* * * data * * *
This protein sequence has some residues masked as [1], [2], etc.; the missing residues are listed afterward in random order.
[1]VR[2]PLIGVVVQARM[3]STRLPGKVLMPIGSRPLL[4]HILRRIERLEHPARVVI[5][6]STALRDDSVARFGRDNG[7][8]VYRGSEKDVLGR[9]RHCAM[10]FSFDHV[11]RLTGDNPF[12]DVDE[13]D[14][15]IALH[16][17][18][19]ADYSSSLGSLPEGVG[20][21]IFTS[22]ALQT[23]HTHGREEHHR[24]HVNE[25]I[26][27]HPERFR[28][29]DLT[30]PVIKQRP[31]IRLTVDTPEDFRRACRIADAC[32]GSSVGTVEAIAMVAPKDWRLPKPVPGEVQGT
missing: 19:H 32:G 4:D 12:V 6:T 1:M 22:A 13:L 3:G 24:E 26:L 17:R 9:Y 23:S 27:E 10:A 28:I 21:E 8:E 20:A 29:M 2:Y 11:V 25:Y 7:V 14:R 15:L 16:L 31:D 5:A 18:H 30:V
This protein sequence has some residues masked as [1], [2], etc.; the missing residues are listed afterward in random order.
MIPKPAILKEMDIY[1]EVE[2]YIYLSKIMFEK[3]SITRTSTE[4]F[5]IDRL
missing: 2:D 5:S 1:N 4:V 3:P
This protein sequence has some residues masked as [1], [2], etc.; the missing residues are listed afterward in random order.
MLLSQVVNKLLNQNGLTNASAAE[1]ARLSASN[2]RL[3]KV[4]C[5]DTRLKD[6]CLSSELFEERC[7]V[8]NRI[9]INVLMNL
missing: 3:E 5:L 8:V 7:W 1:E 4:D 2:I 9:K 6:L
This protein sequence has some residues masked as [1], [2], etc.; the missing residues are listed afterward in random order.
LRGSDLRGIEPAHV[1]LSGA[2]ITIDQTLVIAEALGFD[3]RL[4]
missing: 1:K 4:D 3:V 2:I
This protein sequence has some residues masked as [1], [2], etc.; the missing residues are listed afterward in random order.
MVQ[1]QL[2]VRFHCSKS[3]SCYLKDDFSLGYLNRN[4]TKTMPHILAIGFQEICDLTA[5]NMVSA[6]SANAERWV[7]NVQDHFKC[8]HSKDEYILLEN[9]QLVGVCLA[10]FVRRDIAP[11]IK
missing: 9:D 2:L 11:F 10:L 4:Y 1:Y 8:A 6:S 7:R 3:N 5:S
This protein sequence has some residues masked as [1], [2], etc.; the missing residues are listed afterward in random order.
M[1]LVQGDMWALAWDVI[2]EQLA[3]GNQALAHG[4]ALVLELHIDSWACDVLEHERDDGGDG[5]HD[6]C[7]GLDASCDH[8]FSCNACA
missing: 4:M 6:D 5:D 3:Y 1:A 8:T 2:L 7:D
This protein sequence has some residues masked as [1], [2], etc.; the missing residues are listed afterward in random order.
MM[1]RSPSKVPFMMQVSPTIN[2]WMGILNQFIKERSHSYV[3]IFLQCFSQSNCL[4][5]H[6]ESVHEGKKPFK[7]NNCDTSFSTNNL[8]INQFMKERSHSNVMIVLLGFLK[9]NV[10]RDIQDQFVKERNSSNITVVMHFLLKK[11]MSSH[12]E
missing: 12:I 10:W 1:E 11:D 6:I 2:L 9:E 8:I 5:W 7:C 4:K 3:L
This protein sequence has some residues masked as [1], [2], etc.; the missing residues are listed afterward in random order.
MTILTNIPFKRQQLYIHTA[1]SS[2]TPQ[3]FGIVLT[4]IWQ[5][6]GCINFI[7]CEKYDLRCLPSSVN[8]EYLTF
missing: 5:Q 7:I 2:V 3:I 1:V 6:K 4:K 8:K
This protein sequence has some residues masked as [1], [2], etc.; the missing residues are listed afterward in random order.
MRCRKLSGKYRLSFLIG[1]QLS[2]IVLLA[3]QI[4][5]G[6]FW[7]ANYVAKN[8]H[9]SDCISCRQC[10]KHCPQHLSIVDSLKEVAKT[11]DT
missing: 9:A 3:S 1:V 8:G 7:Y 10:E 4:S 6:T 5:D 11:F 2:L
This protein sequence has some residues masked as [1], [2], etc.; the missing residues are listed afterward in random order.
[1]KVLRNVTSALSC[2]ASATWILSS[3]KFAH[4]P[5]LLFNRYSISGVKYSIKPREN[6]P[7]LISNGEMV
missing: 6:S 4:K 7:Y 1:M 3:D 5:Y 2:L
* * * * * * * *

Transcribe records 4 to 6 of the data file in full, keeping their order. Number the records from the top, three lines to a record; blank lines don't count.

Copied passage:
This protein sequence has some residues masked as [1], [2], etc.; the missing residues are listed afterward in random order.
LRGSDLRGIEPAHV[1]LSGA[2]ITIDQTLVIAEALGFD[3]RL[4]
missing: 1:K 4:D 3:V 2:I
This protein sequence has some residues masked as [1], [2], etc.; the missing residues are listed afterward in random order.
MVQ[1]QL[2]VRFHCSKS[3]SCYLKDDFSLGYLNRN[4]TKTMPHILAIGFQEICDLTA[5]NMVSA[6]SANAERWV[7]NVQDHFKC[8]HSKDEYILLEN[9]QLVGVCLA[10]FVRRDIAP[11]IK
missing: 9:D 2:L 11:F 10:L 4:Y 1:Y 8:A 6:S 7:R 3:N 5:S
This protein sequence has some residues masked as [1], [2], etc.; the missing residues are listed afterward in random order.
M[1]LVQGDMWALAWDVI[2]EQLA[3]GNQALAHG[4]ALVLELHIDSWACDVLEHERDDGGDG[5]HD[6]C[7]GLDASCDH[8]FSCNACA
missing: 4:M 6:D 5:D 3:Y 1:A 8:T 2:L 7:D